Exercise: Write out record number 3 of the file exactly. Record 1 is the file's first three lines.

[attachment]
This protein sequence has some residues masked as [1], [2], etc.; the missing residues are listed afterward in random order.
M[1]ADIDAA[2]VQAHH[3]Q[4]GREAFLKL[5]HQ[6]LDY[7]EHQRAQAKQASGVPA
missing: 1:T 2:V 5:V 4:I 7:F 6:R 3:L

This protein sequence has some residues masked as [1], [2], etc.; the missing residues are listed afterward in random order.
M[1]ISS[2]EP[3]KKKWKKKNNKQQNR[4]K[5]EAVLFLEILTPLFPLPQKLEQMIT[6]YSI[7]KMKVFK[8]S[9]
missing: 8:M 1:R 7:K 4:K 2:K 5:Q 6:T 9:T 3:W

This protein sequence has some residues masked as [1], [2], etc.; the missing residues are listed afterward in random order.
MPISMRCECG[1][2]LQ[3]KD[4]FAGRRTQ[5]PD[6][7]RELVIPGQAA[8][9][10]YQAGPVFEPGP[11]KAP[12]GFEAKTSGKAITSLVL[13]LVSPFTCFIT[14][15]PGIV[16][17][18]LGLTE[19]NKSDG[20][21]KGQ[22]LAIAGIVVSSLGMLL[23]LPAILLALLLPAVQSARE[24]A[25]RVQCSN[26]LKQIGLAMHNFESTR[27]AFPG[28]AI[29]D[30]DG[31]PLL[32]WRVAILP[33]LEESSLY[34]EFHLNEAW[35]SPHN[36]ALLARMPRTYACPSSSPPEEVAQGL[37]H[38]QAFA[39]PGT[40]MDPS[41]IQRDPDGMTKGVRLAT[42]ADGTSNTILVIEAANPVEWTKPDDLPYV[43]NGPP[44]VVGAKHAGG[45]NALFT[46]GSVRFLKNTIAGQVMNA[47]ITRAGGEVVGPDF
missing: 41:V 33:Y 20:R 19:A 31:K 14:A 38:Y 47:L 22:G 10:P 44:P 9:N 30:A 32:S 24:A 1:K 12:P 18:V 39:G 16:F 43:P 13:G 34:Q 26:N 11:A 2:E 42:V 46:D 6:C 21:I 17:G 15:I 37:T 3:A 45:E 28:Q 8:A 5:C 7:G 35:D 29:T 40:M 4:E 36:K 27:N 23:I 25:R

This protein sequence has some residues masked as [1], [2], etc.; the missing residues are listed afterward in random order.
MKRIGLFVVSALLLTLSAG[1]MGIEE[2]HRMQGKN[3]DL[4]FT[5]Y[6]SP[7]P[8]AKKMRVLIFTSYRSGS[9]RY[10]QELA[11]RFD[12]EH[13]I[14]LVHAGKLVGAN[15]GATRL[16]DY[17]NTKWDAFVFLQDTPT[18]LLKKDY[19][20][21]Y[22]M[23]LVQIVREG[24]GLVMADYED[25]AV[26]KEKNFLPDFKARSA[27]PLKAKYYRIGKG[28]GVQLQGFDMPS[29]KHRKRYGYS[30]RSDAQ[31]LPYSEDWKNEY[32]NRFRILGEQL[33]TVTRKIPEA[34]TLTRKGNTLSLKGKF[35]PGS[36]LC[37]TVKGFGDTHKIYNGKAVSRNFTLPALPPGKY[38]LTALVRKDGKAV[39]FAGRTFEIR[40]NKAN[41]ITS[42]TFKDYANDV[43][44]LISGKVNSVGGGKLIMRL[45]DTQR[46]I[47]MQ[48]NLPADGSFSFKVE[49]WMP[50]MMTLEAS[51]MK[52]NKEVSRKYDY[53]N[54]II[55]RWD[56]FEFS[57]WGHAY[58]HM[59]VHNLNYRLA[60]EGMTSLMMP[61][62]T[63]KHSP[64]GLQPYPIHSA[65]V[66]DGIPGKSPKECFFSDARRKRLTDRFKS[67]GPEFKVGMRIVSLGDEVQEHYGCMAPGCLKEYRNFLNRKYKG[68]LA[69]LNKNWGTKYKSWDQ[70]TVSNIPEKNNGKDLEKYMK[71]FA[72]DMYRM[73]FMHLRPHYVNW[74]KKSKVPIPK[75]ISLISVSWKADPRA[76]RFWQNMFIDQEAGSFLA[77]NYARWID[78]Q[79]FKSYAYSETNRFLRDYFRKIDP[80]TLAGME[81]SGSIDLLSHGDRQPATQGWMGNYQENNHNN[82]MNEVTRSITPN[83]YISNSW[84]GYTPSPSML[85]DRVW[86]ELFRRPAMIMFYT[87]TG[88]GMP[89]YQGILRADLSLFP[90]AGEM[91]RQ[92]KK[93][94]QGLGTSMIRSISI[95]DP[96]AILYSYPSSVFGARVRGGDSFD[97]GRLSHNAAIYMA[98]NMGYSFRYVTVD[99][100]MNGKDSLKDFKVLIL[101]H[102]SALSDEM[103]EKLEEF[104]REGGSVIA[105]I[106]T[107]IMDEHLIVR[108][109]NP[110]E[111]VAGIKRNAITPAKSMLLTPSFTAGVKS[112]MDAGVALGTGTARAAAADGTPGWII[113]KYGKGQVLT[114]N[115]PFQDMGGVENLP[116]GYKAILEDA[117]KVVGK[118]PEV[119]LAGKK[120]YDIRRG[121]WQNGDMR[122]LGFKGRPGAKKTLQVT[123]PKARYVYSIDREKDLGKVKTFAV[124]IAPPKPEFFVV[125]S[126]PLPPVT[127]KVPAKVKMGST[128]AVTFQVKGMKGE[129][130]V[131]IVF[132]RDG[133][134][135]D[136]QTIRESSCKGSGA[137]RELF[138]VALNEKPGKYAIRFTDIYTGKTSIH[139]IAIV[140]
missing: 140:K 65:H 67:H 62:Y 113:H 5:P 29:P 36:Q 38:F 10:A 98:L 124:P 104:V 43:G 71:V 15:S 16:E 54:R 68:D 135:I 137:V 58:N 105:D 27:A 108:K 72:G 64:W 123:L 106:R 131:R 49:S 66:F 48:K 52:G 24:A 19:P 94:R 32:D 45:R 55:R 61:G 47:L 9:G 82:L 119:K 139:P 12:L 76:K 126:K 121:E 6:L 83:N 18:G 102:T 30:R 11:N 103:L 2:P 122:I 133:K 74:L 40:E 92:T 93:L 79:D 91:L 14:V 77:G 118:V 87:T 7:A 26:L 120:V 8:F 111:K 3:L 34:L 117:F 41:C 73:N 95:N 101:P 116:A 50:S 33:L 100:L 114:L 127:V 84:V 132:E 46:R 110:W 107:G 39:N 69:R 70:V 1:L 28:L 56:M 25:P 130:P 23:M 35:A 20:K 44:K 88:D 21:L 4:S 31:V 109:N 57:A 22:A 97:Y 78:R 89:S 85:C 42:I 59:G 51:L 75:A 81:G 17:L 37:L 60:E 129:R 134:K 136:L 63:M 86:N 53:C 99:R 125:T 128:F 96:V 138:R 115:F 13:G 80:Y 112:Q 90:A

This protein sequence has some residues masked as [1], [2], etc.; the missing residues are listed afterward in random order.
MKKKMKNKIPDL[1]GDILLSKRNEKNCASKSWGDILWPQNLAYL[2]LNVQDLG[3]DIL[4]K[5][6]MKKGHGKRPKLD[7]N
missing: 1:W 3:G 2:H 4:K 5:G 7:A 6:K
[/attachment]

This protein sequence has some residues masked as [1], [2], etc.; the missing residues are listed afterward in random order.
MPISMRCECG[1][2]LQ[3]KD[4]FAGRRTQ[5]PD[6][7]RELVIPGQAA[8][9][10]YQAGPVFEPGP[11]KAP[12]GFEAKTSGKAITSLVL[13]LVSPFTCFIT[14][15]PGIV[16][17][18]LGLTE[19]NKSDG[20][21]KGQ[22]LAIAGIVVSSLGMLL[23]LPAILLALLLPAVQSARE[24]A[25]RVQCSN[26]LKQIGLAMHNFESTR[27]AFPG[28]AI[29]D[30]DG[31]PLL[32]WRVAILP[33]LEESSLY[34]EFHLNEAW[35]SPHN[36]ALLARMPRTYACPSSSPPEEVAQGL[37]H[38]QAFA[39]PGT[40]MDPS[41]IQRDPDGMTKGVRLAT[42]ADGTSNTILVIEAANPVEWTKPDDLPYV[43]NGPP[44]VVGAKHAGG[45]NALFT[46]GSVRFLKNTIAGQVMNA[47]ITRAGGEVVGPDF
missing: 41:V 33:Y 20:R 19:A 31:K 14:A 38:Y 47:L 22:G 10:P 44:P 9:N 30:A 32:S 24:A 1:K 12:P 18:V 39:G 16:F 43:P 13:G 34:Q 26:N 11:A 2:E 42:V 46:D 6:C 21:I 17:G 15:I 37:T 3:A 45:E 28:Q 8:A 5:C 7:G 35:D 29:T 40:M 4:E 36:K 27:N 23:I 25:R